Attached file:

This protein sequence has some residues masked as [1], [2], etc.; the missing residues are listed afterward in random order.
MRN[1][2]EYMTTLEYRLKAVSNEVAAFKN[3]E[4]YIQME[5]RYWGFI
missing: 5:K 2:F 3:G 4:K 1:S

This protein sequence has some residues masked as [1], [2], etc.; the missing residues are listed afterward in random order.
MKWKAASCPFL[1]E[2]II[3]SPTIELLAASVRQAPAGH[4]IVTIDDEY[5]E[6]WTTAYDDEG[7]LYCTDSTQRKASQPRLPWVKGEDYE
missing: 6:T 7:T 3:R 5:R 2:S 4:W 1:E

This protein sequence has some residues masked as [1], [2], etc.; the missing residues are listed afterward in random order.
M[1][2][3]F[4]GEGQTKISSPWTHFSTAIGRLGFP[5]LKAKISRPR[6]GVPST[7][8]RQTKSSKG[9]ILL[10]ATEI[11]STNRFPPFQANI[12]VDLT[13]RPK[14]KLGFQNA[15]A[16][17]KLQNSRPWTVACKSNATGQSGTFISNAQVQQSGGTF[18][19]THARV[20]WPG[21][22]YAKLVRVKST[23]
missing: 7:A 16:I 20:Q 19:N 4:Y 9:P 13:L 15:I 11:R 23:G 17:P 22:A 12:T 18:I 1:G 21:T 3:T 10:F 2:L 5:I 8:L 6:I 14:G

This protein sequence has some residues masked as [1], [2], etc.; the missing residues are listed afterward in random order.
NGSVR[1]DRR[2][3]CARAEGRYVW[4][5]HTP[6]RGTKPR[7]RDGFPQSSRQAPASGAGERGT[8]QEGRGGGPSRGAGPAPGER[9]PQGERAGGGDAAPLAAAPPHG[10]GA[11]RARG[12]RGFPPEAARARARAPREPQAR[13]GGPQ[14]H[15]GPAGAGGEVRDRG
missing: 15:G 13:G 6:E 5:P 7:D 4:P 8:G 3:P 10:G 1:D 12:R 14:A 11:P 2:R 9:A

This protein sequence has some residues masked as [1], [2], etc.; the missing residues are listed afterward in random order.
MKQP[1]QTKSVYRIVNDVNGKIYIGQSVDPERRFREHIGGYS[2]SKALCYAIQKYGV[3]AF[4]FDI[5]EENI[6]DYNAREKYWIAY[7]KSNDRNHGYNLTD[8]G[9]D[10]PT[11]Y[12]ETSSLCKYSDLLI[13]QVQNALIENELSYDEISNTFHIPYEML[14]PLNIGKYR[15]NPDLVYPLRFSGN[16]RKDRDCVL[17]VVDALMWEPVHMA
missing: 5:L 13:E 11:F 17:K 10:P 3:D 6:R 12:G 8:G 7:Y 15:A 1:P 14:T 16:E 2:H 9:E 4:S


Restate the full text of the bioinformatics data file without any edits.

This protein sequence has some residues masked as [1], [2], etc.; the missing residues are listed afterward in random order.
MRN[1][2]EYMTTLEYRLKAVSNEVAAFKN[3]E[4]YIQME[5]RYWGFI
missing: 5:K 2:F 3:G 4:K 1:S

This protein sequence has some residues masked as [1], [2], etc.; the missing residues are listed afterward in random order.
MKWKAASCPFL[1]E[2]II[3]SPTIELLAASVRQAPAGH[4]IVTIDDEY[5]E[6]WTTAYDDEG[7]LYCTDSTQRKASQPRLPWVKGEDYE
missing: 6:T 7:T 3:R 5:R 2:S 4:W 1:E

This protein sequence has some residues masked as [1], [2], etc.; the missing residues are listed afterward in random order.
M[1][2][3]F[4]GEGQTKISSPWTHFSTAIGRLGFP[5]LKAKISRPR[6]GVPST[7][8]RQTKSSKG[9]ILL[10]ATEI[11]STNRFPPFQANI[12]VDLT[13]RPK[14]KLGFQNA[15]A[16][17]KLQNSRPWTVACKSNATGQSGTFISNAQVQQSGGTF[18][19]THARV[20]WPG[21][22]YAKLVRVKST[23]
missing: 7:A 16:I 20:Q 19:N 4:Y 9:P 13:L 15:I 11:R 23:G 17:P 22:A 12:T 18:I 1:G 21:T 3:T 10:F 2:L 5:I 8:L 6:I 14:G

This protein sequence has some residues masked as [1], [2], etc.; the missing residues are listed afterward in random order.
NGSVR[1]DRR[2][3]CARAEGRYVW[4][5]HTP[6]RGTKPR[7]RDGFPQSSRQAPASGAGERGT[8]QEGRGGGPSRGAGPAPGER[9]PQGERAGGGDAAPLAAAPPHG[10]GA[11]RARG[12]RGFPPEAARARARAPREPQAR[13]GGPQ[14]H[15]GPAGAGGEVRDRG
missing: 15:G 13:G 6:E 5:P 7:D 4:P 8:G 3:P 10:G 1:D 12:R 14:A 11:P 2:R 9:A

This protein sequence has some residues masked as [1], [2], etc.; the missing residues are listed afterward in random order.
MKQP[1]QTKSVYRIVNDVNGKIYIGQSVDPERRFREHIGGYS[2]SKALCYAIQKYGV[3]AF[4]FDI[5]EENI[6]DYNAREKYWIAY[7]KSNDRNHGYNLTD[8]G[9]D[10]PT[11]Y[12]ETSSLCKYSDLLI[13]QVQNALIENELSYDEISNTFHIPYEML[14]PLNIGKYR[15]NPDLVYPLRFSGN[16]RKDRDCVL[17]VVDALMWEPVHMA
missing: 5:L 13:E 11:F 17:K 10:P 3:D 6:R 12:G 8:G 7:Y 15:A 1:P 14:T 16:E 2:H 9:E 4:S